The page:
Compliance with substantive conditions is essential
In its ruling No. C-580/16 of 19 April 2018, the European Court of Justice gave an interpretation of the VAT Directive provisions regulating the criteria for VAT exemption on triangular transactions
In the Court's view, the non-compliance with the formal requirements for VAT exemption on interim acquisitions in triangular transactions may not necessarily constitute a ground for the denial of the right to exemption. When examining the right to exemption, the content of the triangular transaction and the principle of fiscal neutrality are to be taken into account.
Triangular transactions are a type of chain transactions. They are a series of transactions involving the sale and purchase of goods between at least three subjects. The goods are dispatched or transported directly from the first supplier in the chain to the final recipient, with each purchase and sale being treated separately.
A distinction is made between real and quasi triangular transactions. A real triangular transaction is a series of transactions including taxpayers with VAT ID No. from three EU member states. If the requirements for the real triangular transaction are not met, the transaction is regarded as a quasi triangular transaction.
Simplification Rules for Real Triangular Transactions
The VAT Directive (Council Directive 2006/112/EC of 28 November 2006) lays down simplification rules for the VAT taxation of real triangular transactions.
If certain criteria are met, the VAT on triangular transactions is levied only in the member state of the final recipient. This means that the first supply by the supplier from the member state from which the goods are dispatched or transported (Article 46 Item 1 of the Slovene VAT Act (ZDDV-1)) and the first acquisition by the acquirer from the interim member state (Article 48 Item 2 ZDDV-1) are exempted from VAT. Free of VAT is also the second supply provided by the acquirer from the interim member state to the final recipient from the member state of destination.
Despite a number of supplies, a real triangular transaction is taxed only once. VAT is levied and paid by the actual recipient of goods in the member state of destination. According to the simplification rules, the intermediate (acquirer) is not obliged to register for VAT purposes in the member state of the final recipient.
Rules at EU Level
In accordance with Article 40 of the VAT Directive, the place of the intra-Community acquisition of goods shall be deemed to be the place where the dispatch or transport to the person acquiring them ends. The acquisition shall be subject to VAT in the member state of the final recipient of goods if the conditions from Article 42 of the VAT Directive are met:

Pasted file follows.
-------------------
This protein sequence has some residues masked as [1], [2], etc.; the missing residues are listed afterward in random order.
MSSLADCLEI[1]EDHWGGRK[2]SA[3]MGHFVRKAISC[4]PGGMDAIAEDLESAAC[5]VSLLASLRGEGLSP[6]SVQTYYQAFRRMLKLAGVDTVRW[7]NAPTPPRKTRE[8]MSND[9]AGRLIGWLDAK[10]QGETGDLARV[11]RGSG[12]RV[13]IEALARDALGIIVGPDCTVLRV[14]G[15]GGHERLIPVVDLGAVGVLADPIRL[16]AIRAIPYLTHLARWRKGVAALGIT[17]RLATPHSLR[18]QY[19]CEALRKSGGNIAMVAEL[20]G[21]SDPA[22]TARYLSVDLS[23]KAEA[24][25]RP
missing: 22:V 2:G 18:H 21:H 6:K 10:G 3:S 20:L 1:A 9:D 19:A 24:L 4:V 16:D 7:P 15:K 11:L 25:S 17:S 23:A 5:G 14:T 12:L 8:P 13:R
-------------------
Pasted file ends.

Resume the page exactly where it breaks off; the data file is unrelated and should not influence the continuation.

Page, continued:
- the acquirer proves that the acquisition was made for the purposes of a subsequent supply in the territory of the member state of the final recipient;
- the acquirer fulfilled his obligations regarding the submission of a recapitulative statement.
In accordance with Article 141 of the VAT Directive, the acquisition is exempted from VAT if the acquisition of goods is made by a taxpayer who is not established in the interim member state but is identified for VAT purposes there. Furthermore, the goods are to be directly dispatched or transported from a member state other than that in which the acquirer is identified for VAT purposes.
Case Law of the European Court of Justice
Based on a preliminary question, the Court passed a judgement concerning the application of VAT Directive provisions regulating VAT exemptions on acquisitions performed by the intermediate in a series of triangular transactions (Judgement No. C-580/16 of 19 April 2018). In its judgement, the Court took the view that, in examining the compliance with the requirements for VAT exemption, the content of the triangular transaction and not only formal requirements are to be taken into account.
In case the acquirer is registered for VAT purposes as well in the member state of the interim acquisition as well as in the member state from which the goods are directly dispatched or transported, the requirements for VAT exemption in accordance with Article 141 of the VAT Directive are not fulfilled from a strict formal point of view. However, the Court considers that the right to VAT exemption cannot be refused to a taxpayer on the sole ground that, during the acquisition, the taxpayer is resident and identified for VAT purposes in the member state from which the goods are dispatched or transported if he uses the VAT identification number of the member state of acquisition for that specific intra-Community acquisition.
In order to apply the VAT exemption, the acquirer is to provide a proof of taxation in the member state of destination in accordance with Article 42 of the VAT Directive. Obligations concerning recapitulative statements must be regarded as being formal in the Court's view. The non-compliance with such formal conditions shall not in itself constitute a ground for the denial of the right to VAT exemption if the substantive criteria are met. The Court ruled that the tax office of the member state of the interim acquisition is not allowed to refuse the acquirer the right to VAT exemption on the sole ground that he did not submit the recapitulative statement in time.
The Court held that, in examining VAT provisions, the principle of fiscal neutrality is to be taken into account and decisions leading to double taxation are to be avoided.